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#### OG - DS - #119

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 Post subject: OG - DS - #119  Posted: Wed Jun 13, 2007 9:21 pm
 Is 2x-3Y2 and Y>0 Can you help me understand how I approach the 2nd statement? Thanks, Mariela :shock:

 Post subject:   Posted: Thu Jun 14, 2007 1:00 am
 Mariela, This is how I would solve the question: (I) Is -2 < x^2 ? Yes, because anything to the power of 2 is going to be either 0 or positive. Therefore, sufficient. (II) I would test out a couple of numbers here. Test 1: X = 2.1 and Y = 0.1 2(2.1) - 0.3 < (2.1)^2 True Test 2: X = 2.1 and Y = 100 2(2.1) - 300 < (2.1)^2 True Test 3: X = 100 and Y = 0.1 200 - 0.3 < 100^2 True Test 4: X = 100 and Y = 100 200 - 300 < 100^2 True I am pretty sure there are better ways to solve, but this is how I would approach it and I would select answer D. It took less than 2 minutes. :) Hope that helps!

 Post subject:   Posted: Thu Jun 14, 2007 1:16 pm
 Is 2x-3Y2 and Y>0 Mariela - To answer whether (2) is sufficient by itself, it helps to rearrange the original inequality (rephase the question): 2x-3y2, then the left side of the inequality is always negative, because the x is positive and the quantity (2-x) will be negative. If y>0 then the quantity 3y is always positive, so it will always be the case that 2x-3y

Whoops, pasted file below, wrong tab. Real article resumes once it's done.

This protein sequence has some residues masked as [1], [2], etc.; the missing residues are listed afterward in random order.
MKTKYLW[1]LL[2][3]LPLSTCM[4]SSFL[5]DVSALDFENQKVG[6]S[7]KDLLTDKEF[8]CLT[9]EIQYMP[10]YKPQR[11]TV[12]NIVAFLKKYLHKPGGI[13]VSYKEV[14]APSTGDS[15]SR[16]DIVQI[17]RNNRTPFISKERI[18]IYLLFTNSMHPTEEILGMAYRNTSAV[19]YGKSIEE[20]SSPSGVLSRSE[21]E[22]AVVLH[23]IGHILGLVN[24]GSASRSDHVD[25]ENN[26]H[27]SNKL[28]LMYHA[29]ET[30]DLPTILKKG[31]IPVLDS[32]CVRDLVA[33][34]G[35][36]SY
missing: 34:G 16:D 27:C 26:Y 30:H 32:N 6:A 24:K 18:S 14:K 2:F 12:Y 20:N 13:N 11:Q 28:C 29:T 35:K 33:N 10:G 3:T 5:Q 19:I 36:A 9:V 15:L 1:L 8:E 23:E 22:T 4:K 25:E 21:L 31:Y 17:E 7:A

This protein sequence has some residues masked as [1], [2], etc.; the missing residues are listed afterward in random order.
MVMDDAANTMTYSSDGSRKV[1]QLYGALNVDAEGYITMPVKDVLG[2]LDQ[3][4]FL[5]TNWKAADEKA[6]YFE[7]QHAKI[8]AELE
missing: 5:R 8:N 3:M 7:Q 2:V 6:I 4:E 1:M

Post subject:   Posted: Thu Jun 14, 2007 2:44 pm
 Beautiful, Jeff! Yes, using a plug and play method is risky as you may miss a region (as Jeff stated). Mariela, I would suggest trying to solve something algebraically first, but do not spend a lot of time if you get nowhere or cannot "see" the algebraic solution; if you get stuck, fall back to the plug and play.

 Post subject: Graphing would work, too.  Posted: Fri Jun 15, 2007 4:51 pm
 ManhattanGMAT Staff

Posts: 899
Location: St. Louis, MO
 Good solutions, and excellent point about the potential pitfalls of plug-and-play. Although hard to reproduce here, you may want to try this on your own: graphing. The question rephrases to "Is y > (2/3)x - x^2?" Plot (2/3)x - x^2 and you get an upside-down "U" centered just to the right of the y-axis, with the base of the "U" just above the x-axis. The visual interpretation of the rephrase is "Are all of the points (x, y) in the region above the 'U'?" (1) Rephrases to the equation of a line y = (2/3)x + 2/3, which crosses the y-axis at 2/3 (above the "U") and has a slope of 2/3. The entire line is above the "U." SUFFICIENT. (2) The rectangularly bounded region to the right of x = 2 and above y = 0. This entire region is above the "U," too. SUFFICIENT. Obviously, this method is not required for this problem, and there is a little set-up time involved in drawing the "U." Such a method could be a life-saver on a problems with more complicated constraints, or when you want to plug-and-play but have no idea what values to try. Also, some people are more visually inclined and can follow this approach better than the algebraic one. _________________Emily Sledge Instructor ManhattanGMAT

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